# The Value Pattern

The Value pattern is a meta-pattern summarizing all approaches to express all kind of data in an object oriented language that does not require all properties of *first-class* objects.

## Objects with identity

Besides encapsulated state that is accessed through the objet's methods, a first-class object has an *identity*. This identity is unique for each created object. It distinguishes an object from all other objects, no matter whether those objects are instances of the same class, or encapsulate exactly the same state.

In Java, two objects (object references) `a` and `b` are identical, if the (non-overloadable) operator `==` returns `true` for the comparision `a == b`. Another way how the identity of objects can be revealed, is their usage as locks in synchronization operations. Two variables refer to identical objects, if no concurrent access to regions `synchronized (a) {...} ` and `synchronized(b) {...} ` is granted.

## Objects without identity

Values do not (should not) have such identity. Two values are identical, if they *behave* equally. E.g., it makes no sense to use values as locks in synchronization primitives.

## Value example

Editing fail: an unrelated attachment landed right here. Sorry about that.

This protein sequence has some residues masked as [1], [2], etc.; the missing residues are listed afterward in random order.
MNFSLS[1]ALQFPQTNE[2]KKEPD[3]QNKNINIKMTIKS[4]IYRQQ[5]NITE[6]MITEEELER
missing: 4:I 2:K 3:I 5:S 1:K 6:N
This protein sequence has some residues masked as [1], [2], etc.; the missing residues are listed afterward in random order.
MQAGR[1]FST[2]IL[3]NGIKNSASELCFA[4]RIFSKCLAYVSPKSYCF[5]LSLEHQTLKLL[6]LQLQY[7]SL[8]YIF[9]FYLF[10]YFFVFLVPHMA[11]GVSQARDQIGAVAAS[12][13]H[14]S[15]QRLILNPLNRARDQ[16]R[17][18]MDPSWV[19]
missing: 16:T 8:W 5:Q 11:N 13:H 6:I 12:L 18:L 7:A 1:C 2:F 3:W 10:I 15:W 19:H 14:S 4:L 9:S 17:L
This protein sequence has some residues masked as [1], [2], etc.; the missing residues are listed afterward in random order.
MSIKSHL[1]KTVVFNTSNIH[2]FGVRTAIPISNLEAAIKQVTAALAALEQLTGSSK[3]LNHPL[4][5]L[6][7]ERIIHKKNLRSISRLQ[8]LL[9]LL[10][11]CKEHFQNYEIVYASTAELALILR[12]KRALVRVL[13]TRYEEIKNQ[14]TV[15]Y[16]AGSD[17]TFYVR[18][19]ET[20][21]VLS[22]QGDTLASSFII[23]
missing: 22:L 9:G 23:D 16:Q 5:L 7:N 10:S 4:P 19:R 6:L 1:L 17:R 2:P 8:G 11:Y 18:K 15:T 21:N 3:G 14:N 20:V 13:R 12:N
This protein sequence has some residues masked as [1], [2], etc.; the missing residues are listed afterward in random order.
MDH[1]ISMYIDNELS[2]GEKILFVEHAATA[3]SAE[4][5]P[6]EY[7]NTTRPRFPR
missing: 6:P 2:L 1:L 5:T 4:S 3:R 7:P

A class for representing matrices with operations "add", "invert", "scalarMultiply" and "matrixMultiply" should serve as example for a typical value class. Two matrix objects should considered identical, if they represent the same mathematical object.

There are two opposed approaches for implementing value classes. One is the mutable value class and the other is the immutable value class.

### Mutable value class

Let us first consider the mutable value class approach. Typical signatures of the methods would look like in the following figure:

class Matrix { void add(Matrix that, Matrix result); void invert(Matrix result); void scalarMultiply(double factor, Matrix result); void matrixMultiply(Matrix that, Matrix result); }

When programming in the mutable value class style, the caller of an operation can provide storage for result value. This is considered commonly most efficient, because the client can decide, whether storage allocation is required. This reduces unnecessary temporary storage allocation.

### Immutable value class

In the immutable value class style, each operation returns a fresh allocated matrix object. This is necessary, because a matrix once created cannot be modified any longer. A matrix class with the same operations but formulated in the immutable value style would look like in the following figure:

class Matrix { Matrix add(Matrix that); Matrix invert(); Matrix scalarMultiply(double factor); Matrix matrixMultiply(Matrix that); }